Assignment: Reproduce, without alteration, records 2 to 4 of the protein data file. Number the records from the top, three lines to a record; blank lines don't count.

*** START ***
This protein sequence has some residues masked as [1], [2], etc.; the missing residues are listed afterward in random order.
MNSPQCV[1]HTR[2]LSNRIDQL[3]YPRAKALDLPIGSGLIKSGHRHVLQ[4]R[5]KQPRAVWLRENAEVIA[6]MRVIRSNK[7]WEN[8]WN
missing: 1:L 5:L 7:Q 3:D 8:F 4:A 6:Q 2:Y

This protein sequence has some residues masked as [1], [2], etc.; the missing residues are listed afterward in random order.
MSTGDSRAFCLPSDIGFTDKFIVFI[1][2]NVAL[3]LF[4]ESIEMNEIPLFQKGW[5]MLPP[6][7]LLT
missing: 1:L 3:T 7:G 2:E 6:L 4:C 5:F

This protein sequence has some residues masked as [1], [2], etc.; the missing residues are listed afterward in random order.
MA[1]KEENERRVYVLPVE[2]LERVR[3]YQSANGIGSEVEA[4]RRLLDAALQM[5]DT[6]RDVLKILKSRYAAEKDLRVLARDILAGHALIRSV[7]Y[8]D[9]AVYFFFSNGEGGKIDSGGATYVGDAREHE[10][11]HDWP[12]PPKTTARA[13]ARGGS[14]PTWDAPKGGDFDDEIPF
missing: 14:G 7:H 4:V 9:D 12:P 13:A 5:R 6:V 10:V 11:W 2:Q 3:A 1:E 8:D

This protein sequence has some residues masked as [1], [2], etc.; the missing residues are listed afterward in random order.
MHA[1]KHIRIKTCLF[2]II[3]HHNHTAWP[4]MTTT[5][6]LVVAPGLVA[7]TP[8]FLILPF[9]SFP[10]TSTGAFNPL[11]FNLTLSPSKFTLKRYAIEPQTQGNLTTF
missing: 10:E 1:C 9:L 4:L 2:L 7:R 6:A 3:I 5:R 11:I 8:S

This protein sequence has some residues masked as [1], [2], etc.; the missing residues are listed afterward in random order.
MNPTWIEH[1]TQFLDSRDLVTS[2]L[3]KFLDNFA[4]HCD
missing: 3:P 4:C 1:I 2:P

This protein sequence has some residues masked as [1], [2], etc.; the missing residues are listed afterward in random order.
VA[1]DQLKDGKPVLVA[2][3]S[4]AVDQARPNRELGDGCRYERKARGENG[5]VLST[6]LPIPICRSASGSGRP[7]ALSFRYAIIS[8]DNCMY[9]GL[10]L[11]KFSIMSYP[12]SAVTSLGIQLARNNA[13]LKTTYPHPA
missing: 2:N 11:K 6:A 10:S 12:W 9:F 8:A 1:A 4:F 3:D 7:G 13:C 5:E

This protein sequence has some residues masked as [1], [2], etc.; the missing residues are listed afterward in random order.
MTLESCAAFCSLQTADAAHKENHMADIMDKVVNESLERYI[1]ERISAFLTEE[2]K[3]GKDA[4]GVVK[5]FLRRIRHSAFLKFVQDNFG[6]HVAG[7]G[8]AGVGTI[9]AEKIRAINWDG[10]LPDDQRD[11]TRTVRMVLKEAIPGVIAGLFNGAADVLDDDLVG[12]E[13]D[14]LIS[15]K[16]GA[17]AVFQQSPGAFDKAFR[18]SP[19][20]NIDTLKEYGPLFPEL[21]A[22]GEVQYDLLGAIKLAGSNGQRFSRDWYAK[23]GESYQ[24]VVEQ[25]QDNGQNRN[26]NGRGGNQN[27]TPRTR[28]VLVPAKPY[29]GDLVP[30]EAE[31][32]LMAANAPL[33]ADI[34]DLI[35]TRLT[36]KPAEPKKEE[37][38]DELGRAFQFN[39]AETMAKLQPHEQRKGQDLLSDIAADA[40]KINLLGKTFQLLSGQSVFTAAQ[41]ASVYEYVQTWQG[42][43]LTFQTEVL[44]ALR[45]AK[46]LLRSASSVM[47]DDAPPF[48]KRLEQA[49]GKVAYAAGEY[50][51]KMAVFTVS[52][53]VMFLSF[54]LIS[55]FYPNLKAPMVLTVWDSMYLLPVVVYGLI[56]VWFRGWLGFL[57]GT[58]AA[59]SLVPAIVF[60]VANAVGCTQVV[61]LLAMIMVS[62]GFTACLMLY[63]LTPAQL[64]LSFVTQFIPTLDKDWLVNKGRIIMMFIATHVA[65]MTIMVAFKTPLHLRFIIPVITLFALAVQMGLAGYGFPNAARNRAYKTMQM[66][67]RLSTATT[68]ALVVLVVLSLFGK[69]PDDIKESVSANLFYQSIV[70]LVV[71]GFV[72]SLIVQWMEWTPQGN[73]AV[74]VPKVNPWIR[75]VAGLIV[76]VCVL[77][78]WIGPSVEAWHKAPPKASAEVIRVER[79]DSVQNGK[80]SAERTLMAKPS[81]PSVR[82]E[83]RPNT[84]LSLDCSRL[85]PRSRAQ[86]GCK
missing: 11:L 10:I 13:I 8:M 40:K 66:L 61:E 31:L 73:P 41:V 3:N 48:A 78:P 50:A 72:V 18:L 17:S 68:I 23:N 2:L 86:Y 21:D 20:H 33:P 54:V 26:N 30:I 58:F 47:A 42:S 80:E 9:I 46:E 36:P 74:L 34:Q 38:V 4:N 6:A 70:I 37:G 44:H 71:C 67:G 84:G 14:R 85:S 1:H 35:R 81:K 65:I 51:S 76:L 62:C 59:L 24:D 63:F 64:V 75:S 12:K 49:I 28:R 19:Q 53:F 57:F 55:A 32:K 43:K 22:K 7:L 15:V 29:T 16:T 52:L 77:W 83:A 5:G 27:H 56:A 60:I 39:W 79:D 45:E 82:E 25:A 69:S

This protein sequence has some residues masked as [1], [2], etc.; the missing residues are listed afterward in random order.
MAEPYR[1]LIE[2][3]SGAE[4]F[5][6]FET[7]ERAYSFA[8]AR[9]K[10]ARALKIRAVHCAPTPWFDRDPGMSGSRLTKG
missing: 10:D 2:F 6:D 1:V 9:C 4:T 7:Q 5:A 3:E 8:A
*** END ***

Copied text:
This protein sequence has some residues masked as [1], [2], etc.; the missing residues are listed afterward in random order.
MSTGDSRAFCLPSDIGFTDKFIVFI[1][2]NVAL[3]LF[4]ESIEMNEIPLFQKGW[5]MLPP[6][7]LLT
missing: 1:L 3:T 7:G 2:E 6:L 4:C 5:F

This protein sequence has some residues masked as [1], [2], etc.; the missing residues are listed afterward in random order.
MA[1]KEENERRVYVLPVE[2]LERVR[3]YQSANGIGSEVEA[4]RRLLDAALQM[5]DT[6]RDVLKILKSRYAAEKDLRVLARDILAGHALIRSV[7]Y[8]D[9]AVYFFFSNGEGGKIDSGGATYVGDAREHE[10][11]HDWP[12]PPKTTARA[13]ARGGS[14]PTWDAPKGGDFDDEIPF
missing: 14:G 7:H 4:V 9:D 12:P 13:A 5:R 6:V 10:V 11:W 2:Q 3:A 1:E 8:D

This protein sequence has some residues masked as [1], [2], etc.; the missing residues are listed afterward in random order.
MHA[1]KHIRIKTCLF[2]II[3]HHNHTAWP[4]MTTT[5][6]LVVAPGLVA[7]TP[8]FLILPF[9]SFP[10]TSTGAFNPL[11]FNLTLSPSKFTLKRYAIEPQTQGNLTTF
missing: 10:E 1:C 9:L 4:L 2:L 7:R 6:A 3:I 5:R 11:I 8:S